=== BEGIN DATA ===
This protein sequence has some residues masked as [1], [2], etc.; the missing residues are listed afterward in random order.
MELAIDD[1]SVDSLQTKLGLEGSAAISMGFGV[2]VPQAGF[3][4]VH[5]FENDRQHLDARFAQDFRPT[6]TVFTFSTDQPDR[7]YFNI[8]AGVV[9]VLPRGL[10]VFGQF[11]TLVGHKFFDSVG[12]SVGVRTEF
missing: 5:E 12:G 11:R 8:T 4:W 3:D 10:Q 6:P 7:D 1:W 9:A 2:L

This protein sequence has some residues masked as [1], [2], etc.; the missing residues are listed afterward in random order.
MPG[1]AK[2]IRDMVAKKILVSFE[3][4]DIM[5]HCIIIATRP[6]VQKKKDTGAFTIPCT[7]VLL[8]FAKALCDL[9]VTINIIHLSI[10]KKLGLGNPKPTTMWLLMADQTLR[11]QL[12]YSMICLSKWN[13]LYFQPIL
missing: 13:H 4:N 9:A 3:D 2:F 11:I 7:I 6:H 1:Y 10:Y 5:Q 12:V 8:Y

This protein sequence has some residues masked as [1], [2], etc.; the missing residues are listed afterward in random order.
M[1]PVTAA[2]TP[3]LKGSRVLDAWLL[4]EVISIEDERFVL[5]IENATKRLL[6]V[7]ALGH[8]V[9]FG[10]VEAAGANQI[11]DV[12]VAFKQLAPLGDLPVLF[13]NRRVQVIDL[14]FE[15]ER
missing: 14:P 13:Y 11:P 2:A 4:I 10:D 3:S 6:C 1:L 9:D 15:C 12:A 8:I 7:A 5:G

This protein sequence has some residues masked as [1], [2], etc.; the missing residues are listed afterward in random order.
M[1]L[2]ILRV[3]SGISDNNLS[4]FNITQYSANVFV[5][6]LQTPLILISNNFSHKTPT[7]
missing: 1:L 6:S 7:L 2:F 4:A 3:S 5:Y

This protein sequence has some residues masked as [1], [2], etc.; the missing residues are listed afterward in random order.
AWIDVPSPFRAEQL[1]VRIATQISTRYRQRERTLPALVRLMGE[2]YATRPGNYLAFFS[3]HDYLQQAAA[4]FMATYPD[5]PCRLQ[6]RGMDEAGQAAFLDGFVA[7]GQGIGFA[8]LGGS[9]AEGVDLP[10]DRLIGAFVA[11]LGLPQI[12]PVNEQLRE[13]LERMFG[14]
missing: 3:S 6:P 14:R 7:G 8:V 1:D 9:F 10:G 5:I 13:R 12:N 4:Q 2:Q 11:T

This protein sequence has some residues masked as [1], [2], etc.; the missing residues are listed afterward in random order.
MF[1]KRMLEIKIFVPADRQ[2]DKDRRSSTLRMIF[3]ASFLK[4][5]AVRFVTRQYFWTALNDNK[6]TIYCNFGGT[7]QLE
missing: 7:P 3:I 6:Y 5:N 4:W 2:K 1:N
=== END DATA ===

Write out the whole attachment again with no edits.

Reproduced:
This protein sequence has some residues masked as [1], [2], etc.; the missing residues are listed afterward in random order.
MELAIDD[1]SVDSLQTKLGLEGSAAISMGFGV[2]VPQAGF[3][4]VH[5]FENDRQHLDARFAQDFRPT[6]TVFTFSTDQPDR[7]YFNI[8]AGVV[9]VLPRGL[10]VFGQF[11]TLVGHKFFDSVG[12]SVGVRTEF
missing: 5:E 12:G 11:R 8:T 4:W 3:D 10:Q 6:P 7:D 1:W 9:A 2:L

This protein sequence has some residues masked as [1], [2], etc.; the missing residues are listed afterward in random order.
MPG[1]AK[2]IRDMVAKKILVSFE[3][4]DIM[5]HCIIIATRP[6]VQKKKDTGAFTIPCT[7]VLL[8]FAKALCDL[9]VTINIIHLSI[10]KKLGLGNPKPTTMWLLMADQTLR[11]QL[12]YSMICLSKWN[13]LYFQPIL
missing: 13:H 4:N 9:A 3:D 2:F 11:I 7:I 6:H 1:Y 10:Y 5:Q 12:V 8:Y

This protein sequence has some residues masked as [1], [2], etc.; the missing residues are listed afterward in random order.
M[1]PVTAA[2]TP[3]LKGSRVLDAWLL[4]EVISIEDERFVL[5]IENATKRLL[6]V[7]ALGH[8]V[9]FG[10]VEAAGANQI[11]DV[12]VAFKQLAPLGDLPVLF[13]NRRVQVIDL[14]FE[15]ER
missing: 14:P 13:Y 11:P 2:A 4:I 10:D 3:S 6:C 1:L 9:D 15:C 12:A 8:I 7:A 5:G

This protein sequence has some residues masked as [1], [2], etc.; the missing residues are listed afterward in random order.
M[1]L[2]ILRV[3]SGISDNNLS[4]FNITQYSANVFV[5][6]LQTPLILISNNFSHKTPT[7]
missing: 1:L 6:S 7:L 2:F 4:A 3:S 5:Y

This protein sequence has some residues masked as [1], [2], etc.; the missing residues are listed afterward in random order.
AWIDVPSPFRAEQL[1]VRIATQISTRYRQRERTLPALVRLMGE[2]YATRPGNYLAFFS[3]HDYLQQAAA[4]FMATYPD[5]PCRLQ[6]RGMDEAGQAAFLDGFVA[7]GQGIGFA[8]LGGS[9]AEGVDLP[10]DRLIGAFVA[11]LGLPQI[12]PVNEQLRE[13]LERMFG[14]
missing: 3:S 6:P 14:R 7:G 8:V 1:D 9:F 10:G 5:I 13:R 12:N 4:Q 2:Q 11:T

This protein sequence has some residues masked as [1], [2], etc.; the missing residues are listed afterward in random order.
MF[1]KRMLEIKIFVPADRQ[2]DKDRRSSTLRMIF[3]ASFLK[4][5]AVRFVTRQYFWTALNDNK[6]TIYCNFGGT[7]QLE
missing: 7:P 3:I 6:Y 5:N 4:W 2:K 1:N